Excerpts from the book
Official propaganda blasts this street's construction as a "criminal" sabotage. How could a street be a crime against the state?
The story begins with the 1955 unveiling of what was originally called "Potongmun Street." Kim Il Sung's scribes link the street to his political rivals, the Soviet-oriented "factionalists."
Kim found fault with the street's three-story brick apartment houses. He condemned them as "not agreeable to the sentiments and customs of the Korean people," particularly because of the heating (the buildings probably lacked ondol, traditional heated floors). Even after this problem was fixed, Kim ordered that the buildings be torn down as soon as the economic situation allowed.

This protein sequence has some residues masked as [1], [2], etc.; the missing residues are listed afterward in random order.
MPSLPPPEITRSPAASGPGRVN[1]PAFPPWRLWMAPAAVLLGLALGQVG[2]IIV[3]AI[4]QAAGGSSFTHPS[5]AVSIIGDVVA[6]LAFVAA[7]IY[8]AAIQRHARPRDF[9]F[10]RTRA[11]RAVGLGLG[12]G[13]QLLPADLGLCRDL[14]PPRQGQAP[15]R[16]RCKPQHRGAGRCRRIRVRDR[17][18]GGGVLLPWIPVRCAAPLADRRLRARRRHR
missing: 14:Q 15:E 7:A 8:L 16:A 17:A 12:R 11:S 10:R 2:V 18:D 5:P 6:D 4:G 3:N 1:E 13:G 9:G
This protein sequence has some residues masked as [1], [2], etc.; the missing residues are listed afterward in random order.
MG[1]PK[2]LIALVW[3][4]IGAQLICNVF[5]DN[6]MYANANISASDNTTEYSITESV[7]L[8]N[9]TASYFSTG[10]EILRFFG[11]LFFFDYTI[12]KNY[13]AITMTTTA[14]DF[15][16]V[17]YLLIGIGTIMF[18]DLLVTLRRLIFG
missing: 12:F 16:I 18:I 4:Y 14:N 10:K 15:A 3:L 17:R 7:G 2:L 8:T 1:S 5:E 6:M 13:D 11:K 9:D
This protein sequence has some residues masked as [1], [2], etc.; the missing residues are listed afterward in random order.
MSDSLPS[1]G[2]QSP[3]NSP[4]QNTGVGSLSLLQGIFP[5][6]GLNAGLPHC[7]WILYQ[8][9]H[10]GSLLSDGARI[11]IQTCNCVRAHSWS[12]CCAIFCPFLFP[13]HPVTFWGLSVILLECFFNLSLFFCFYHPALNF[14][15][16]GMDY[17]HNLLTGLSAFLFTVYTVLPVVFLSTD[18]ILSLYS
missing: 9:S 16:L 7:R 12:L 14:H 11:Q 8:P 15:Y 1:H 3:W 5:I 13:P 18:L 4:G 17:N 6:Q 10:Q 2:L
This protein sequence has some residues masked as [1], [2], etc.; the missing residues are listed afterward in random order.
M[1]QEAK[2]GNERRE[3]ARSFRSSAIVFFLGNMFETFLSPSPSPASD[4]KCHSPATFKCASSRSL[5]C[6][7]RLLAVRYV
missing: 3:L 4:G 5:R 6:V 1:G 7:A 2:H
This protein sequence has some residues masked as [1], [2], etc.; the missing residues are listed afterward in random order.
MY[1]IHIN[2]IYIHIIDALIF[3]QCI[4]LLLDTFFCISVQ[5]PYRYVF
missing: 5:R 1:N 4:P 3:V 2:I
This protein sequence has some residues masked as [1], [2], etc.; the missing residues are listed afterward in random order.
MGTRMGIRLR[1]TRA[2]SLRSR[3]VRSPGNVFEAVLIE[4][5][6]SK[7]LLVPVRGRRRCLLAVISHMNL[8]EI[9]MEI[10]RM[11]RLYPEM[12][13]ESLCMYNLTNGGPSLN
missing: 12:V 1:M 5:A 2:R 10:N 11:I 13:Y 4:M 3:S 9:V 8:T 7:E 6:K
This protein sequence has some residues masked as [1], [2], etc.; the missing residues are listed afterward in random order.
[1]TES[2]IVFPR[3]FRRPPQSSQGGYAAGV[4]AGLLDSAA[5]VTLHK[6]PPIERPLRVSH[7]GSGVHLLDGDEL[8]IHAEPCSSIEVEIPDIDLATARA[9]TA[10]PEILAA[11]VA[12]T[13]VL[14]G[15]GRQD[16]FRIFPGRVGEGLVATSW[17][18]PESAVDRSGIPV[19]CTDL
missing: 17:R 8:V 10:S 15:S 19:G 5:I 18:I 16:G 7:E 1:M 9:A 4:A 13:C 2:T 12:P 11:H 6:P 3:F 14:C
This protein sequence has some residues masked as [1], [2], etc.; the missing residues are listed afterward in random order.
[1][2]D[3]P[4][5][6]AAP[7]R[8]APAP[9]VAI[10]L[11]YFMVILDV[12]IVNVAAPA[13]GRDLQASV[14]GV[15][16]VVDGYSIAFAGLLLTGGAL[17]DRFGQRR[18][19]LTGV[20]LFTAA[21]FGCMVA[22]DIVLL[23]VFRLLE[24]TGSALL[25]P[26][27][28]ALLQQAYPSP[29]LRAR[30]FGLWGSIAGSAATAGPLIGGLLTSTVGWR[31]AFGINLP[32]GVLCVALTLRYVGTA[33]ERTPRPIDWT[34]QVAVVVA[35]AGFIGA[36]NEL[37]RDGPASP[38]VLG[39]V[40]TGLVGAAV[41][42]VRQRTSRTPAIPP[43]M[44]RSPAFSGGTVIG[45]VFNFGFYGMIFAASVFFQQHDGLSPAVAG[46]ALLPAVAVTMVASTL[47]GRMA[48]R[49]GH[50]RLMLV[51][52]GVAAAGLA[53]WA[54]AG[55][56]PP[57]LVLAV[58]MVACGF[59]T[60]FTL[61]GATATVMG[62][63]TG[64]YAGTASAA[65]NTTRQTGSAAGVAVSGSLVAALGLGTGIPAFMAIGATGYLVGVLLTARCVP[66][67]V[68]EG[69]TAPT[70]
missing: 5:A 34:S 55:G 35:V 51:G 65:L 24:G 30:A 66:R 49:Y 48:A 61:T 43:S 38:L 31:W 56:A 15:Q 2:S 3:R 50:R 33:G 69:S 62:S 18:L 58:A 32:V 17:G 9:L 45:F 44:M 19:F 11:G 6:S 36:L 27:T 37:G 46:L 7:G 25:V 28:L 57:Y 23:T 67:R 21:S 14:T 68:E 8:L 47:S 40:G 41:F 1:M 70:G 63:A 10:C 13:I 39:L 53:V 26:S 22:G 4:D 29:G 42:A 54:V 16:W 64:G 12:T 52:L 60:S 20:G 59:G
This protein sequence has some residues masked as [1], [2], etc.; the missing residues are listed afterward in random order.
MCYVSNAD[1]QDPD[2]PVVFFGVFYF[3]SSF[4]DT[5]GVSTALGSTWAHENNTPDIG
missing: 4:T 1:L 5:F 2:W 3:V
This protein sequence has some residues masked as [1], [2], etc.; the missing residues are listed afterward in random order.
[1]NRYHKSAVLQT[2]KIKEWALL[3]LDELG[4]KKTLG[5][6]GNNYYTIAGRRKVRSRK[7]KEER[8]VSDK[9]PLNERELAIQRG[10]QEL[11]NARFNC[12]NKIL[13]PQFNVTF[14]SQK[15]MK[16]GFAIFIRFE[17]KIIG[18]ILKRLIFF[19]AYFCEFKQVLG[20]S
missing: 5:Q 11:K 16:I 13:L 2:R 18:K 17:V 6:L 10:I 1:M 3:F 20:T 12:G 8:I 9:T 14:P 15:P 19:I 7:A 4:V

However, as time passed, everyone forgot about Kim's order - everyone except for his dutiful son. Kim Jong Il "wanted to obliterate even the last vestige of the factionalists' harm to construction and turn the street into an ideal one which would please the great leader." And so in 1979 the subversive street was demolished.
So goes the official explanation. In fact, the apartment houses were designed not by factionalists but by Hungarian architects. Did Kim's opponents really play a role, or were they simply scapegoated? And what accounts for the bitterness of the condemnation leveled at these buildings?